Many property owners are not aware, that having a plant known as Japanese Knotweed in their garden, not only has the ability to cause serious structural damage to their property, but is likely to make it difficult to sell, as many Building Societies and Banks criteria, is to decline to lend on properties that have Japanese Knotweed, or even if it is in an adjoining neighbour’s garden.
Japanese Knotweed is a hardy, bamboo-like perennial plant that grows quickly and strongly and spreads through its underground rhizomes, or roots and thick clumps or stands, can quickly grow to a height of over 2 meters. It was first introduced to Britain by the Victorians, as an ornamental plant. Its leaves are heart shaped and are carried alternatively on zig-zag stems.
There are four main reasons why Japanese Knotweed is a problem:-
- It spreads easily via rhizomes and cut stems, or crowns.
- It out competes native flora.
- It is difficult and expensive to control, or eradicate.
- It can cause structural damage to buildings.
Because of its regenerative properties and invasive habit, Japanese Knotweed is listed under the Wildlife and Countryside Act 1981, as a plant that is not to be cultivated or otherwise introduced into the wild. The Environmental Protection Act 1990, also lists it as ‘controlled waste’, to be disposed of properly. You have a legal obligation not to allow it to spread, if it occurs on your land. If it crosses your boundary into adjoining land, your neighbour could take legal action against you, for civil nuisance.
The most common effects include the following:-
- Drains and other buried services: Knotweed roots can exploit existing cracks and gaps in the pipes, in their search for water, which will further damage and in some cases, block the drains.
- Patios, paths and driveways: Japanese Knotweed can exploit poorly laid surfacing, grow between slabs and movement joints of concrete drives and disrupt brick paving, in its unstoppable quest for light.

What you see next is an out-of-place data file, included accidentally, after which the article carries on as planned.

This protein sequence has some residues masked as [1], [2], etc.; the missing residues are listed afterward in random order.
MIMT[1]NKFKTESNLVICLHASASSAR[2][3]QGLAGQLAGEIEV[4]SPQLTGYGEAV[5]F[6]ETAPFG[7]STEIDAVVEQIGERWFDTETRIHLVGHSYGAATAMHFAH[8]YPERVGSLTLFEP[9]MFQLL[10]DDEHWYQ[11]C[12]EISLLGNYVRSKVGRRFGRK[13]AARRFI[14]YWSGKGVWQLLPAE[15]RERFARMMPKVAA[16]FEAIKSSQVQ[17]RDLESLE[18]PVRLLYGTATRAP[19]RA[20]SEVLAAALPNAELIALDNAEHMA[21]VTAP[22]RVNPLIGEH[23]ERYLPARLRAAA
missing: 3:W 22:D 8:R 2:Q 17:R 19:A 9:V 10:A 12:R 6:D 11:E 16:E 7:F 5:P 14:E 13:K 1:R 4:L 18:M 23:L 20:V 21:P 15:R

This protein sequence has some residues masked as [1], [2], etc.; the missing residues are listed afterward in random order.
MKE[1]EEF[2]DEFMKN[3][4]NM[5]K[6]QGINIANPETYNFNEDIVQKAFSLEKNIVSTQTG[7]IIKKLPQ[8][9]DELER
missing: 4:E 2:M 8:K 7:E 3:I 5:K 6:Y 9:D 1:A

- Boundary and retaining walls: Closely packed stands, can undermine garden walls with shallow foundations. The mass of the stands, can ‘push over’ retaining walls, often resulting in sudden collapse.
- Outbuildings: Vigorous stands of Japanese Knotweed, can overwhelm lightweight, insubstantial and poorly founded outbuildings, such as garden sheds, greenhouses and poorly built garages.
If you have Japanese Knotweed in your garden, do not panic. Find out more – is the plant really Japanese Knotweed ? What can be done to control it ? Find out the best options for your garden. The best advice, is to consult a specialist firm of Japanese Knotweed contractors, to carry out an investigation report and to advise on the best control method, to eradicate the site, whether chemical or physical control. Ensure your chosen contractor, will provide a guarantee that can be assigned to the new owners of your property, as and when you consider selling.
Remember, you have a legal obligation not to allow it to spread and early treatment of a new colony is vital, as it can soon invade large areas and this will make it more expensive and difficult to control later. For more information visit www.environment-agency.gov.uk.